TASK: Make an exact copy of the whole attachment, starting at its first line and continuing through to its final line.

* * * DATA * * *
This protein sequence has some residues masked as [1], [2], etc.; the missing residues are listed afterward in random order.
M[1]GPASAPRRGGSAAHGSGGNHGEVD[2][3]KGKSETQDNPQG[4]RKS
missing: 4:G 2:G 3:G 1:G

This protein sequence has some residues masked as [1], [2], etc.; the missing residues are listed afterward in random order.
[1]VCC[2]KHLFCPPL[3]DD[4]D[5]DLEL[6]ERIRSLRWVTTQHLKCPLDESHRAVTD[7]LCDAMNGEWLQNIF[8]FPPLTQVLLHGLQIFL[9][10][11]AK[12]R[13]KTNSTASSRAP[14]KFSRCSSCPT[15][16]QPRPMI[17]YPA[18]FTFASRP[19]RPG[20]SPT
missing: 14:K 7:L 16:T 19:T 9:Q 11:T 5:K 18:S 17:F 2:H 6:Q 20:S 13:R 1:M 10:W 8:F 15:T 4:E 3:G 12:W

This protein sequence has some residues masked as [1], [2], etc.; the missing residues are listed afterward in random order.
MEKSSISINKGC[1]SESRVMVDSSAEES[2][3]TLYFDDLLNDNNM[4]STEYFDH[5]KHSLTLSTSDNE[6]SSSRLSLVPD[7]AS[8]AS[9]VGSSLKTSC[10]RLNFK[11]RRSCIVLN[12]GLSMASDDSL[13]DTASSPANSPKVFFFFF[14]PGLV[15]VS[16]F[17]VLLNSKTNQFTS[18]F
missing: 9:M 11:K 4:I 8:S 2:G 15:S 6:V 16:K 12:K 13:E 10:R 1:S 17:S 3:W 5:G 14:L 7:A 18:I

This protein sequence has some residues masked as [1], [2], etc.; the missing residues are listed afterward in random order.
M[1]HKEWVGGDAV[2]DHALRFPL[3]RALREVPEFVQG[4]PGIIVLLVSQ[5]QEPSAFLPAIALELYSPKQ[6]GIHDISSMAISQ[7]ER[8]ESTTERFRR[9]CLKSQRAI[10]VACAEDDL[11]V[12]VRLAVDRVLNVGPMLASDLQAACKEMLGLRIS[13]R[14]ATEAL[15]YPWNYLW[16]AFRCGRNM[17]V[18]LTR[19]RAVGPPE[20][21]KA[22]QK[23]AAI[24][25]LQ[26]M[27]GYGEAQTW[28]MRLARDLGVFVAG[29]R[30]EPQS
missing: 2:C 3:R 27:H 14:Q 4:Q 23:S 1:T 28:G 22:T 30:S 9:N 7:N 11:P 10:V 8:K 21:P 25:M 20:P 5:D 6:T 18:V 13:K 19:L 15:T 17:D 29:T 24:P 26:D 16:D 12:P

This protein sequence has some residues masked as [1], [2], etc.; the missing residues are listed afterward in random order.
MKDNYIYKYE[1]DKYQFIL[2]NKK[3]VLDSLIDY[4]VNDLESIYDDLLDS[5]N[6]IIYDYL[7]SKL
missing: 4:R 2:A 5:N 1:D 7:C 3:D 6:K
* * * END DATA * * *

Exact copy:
This protein sequence has some residues masked as [1], [2], etc.; the missing residues are listed afterward in random order.
M[1]GPASAPRRGGSAAHGSGGNHGEVD[2][3]KGKSETQDNPQG[4]RKS
missing: 4:G 2:G 3:G 1:G

This protein sequence has some residues masked as [1], [2], etc.; the missing residues are listed afterward in random order.
[1]VCC[2]KHLFCPPL[3]DD[4]D[5]DLEL[6]ERIRSLRWVTTQHLKCPLDESHRAVTD[7]LCDAMNGEWLQNIF[8]FPPLTQVLLHGLQIFL[9][10][11]AK[12]R[13]KTNSTASSRAP[14]KFSRCSSCPT[15][16]QPRPMI[17]YPA[18]FTFASRP[19]RPG[20]SPT
missing: 14:K 7:L 16:T 19:T 9:Q 11:T 5:K 18:S 17:F 2:H 6:Q 20:S 13:R 1:M 10:W 8:F 15:T 4:E 3:G 12:W

This protein sequence has some residues masked as [1], [2], etc.; the missing residues are listed afterward in random order.
MEKSSISINKGC[1]SESRVMVDSSAEES[2][3]TLYFDDLLNDNNM[4]STEYFDH[5]KHSLTLSTSDNE[6]SSSRLSLVPD[7]AS[8]AS[9]VGSSLKTSC[10]RLNFK[11]RRSCIVLN[12]GLSMASDDSL[13]DTASSPANSPKVFFFFF[14]PGLV[15]VS[16]F[17]VLLNSKTNQFTS[18]F
missing: 9:M 11:K 4:I 8:S 2:G 15:S 6:V 16:K 12:K 13:E 10:R 1:S 17:S 3:W 5:G 14:L 7:A 18:I

This protein sequence has some residues masked as [1], [2], etc.; the missing residues are listed afterward in random order.
M[1]HKEWVGGDAV[2]DHALRFPL[3]RALREVPEFVQG[4]PGIIVLLVSQ[5]QEPSAFLPAIALELYSPKQ[6]GIHDISSMAISQ[7]ER[8]ESTTERFRR[9]CLKSQRAI[10]VACAEDDL[11]V[12]VRLAVDRVLNVGPMLASDLQAACKEMLGLRIS[13]R[14]ATEAL[15]YPWNYLW[16]AFRCGRNM[17]V[18]LTR[19]RAVGPPE[20][21]KA[22]QK[23]AAI[24][25]LQ[26]M[27]GYGEAQTW[28]MRLARDLGVFVAG[29]R[30]EPQS
missing: 2:C 3:R 27:H 14:Q 4:Q 23:S 1:T 28:G 22:T 30:S 9:N 7:N 11:P 10:V 8:K 21:P 25:M 20:P 5:D 6:T 18:V 13:K 19:L 15:T 17:D 29:T 24:P 26:D 16:D 12:P

This protein sequence has some residues masked as [1], [2], etc.; the missing residues are listed afterward in random order.
MKDNYIYKYE[1]DKYQFIL[2]NKK[3]VLDSLIDY[4]VNDLESIYDDLLDS[5]N[6]IIYDYL[7]SKL
missing: 4:R 2:A 5:N 1:D 7:C 3:D 6:K